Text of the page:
V.Venkatesan said...

Dilip,
I hope you would agree that Indian secularism is unique, and comparing it with that of U.S. or France has its limits. If you agree, then you may have to reconsider your analogy of French opposition to turban, as we could never approve of such a ban on turban within our understanding of secularism.

To me, uniforms certainly make sense, as students hailing from different economic backgrounds don't let that influence their interactions with one another within the schools. As one enters college, there is considerable maturity to understand this difference, and therefore, uniforms lose relevance.

Beards or turban, as a symbol of religion, on the contrary, could promote tolerance, and understanding among students very early in their growth. Therefore, banning them, will only hinder such educational objectives. Fostering blindness to such reality outside cannot be an educational objective.

tarunabh said...

Sandeep Dougal's FAQs regarding the case are helpful and throw some light on the issues in the case.

Suresh said...

Venkatesan,

In your response to Dilip, you claim

To me, uniforms certainly make sense, as students hailing from different economic backgrounds don't let that influence their interactions with one another within the schools.

The following anecdote is due to my sister who did her entire schooling in the Kendriya Vidyalaya system. One of these schools happened to contain a lot of students whose parents were Armed Forces personnel. My sister informed me that there you had the bizarre situation where the sons/daughters of the Army officers (2nd Lieutenant onwards) would not talk to or fraternize with the sons/daughters of the non-commissioned officers. This, even, though the KVs had uniforms!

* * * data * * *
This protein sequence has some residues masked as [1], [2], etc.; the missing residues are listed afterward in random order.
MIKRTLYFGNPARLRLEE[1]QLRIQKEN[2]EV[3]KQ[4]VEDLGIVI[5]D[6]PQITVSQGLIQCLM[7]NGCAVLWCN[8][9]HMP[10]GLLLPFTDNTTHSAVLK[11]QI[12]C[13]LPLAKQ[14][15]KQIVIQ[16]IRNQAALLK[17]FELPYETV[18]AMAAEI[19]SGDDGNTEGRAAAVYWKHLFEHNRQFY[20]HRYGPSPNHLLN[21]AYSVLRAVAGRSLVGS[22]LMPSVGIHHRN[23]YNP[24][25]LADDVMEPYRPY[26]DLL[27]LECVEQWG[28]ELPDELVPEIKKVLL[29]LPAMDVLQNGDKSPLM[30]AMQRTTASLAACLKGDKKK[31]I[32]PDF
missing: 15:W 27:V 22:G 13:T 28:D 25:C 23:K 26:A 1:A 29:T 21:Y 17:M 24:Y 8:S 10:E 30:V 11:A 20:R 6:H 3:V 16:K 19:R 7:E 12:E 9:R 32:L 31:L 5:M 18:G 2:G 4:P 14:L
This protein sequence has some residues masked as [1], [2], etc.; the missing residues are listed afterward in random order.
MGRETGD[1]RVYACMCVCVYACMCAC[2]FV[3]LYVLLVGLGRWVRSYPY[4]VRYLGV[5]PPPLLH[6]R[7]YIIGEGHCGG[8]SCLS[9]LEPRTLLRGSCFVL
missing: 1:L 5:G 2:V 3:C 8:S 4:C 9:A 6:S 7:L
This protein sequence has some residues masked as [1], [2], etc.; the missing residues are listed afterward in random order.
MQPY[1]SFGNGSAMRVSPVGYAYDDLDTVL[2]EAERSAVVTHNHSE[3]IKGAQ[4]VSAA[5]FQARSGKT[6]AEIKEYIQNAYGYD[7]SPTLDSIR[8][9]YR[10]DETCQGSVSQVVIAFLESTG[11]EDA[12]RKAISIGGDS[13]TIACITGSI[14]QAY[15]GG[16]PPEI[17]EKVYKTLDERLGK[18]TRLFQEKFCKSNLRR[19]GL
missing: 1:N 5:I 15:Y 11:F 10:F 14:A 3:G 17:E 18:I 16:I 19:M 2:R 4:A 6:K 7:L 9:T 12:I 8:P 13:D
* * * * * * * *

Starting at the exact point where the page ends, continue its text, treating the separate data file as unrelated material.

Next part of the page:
There are two different and questionable points embedded in your statement here. One, that a policy of school uniforms will enable students to forget the other differences. As the anecdote tells you, uniforms do not erase differences. To take another example: Everyone may wear the same uniform but you can't mandate that everyone should walk to school and not be dropped off by car. You think such things go unnoticed?

Second, you seem to suggest that without school uniforms, "free fraternization" will not happen and that fraternization will happen according to class/caste/religion. How do you know? Do you have any evidence or is this simply what you believe?

You go on to assert:

Beards or turban, as a symbol of religion, on the contrary, could promote tolerance, and understanding among students very early in their growth.

Again, what's the evidence? Yes, we would all like to believe this, I know - but that's not evidence.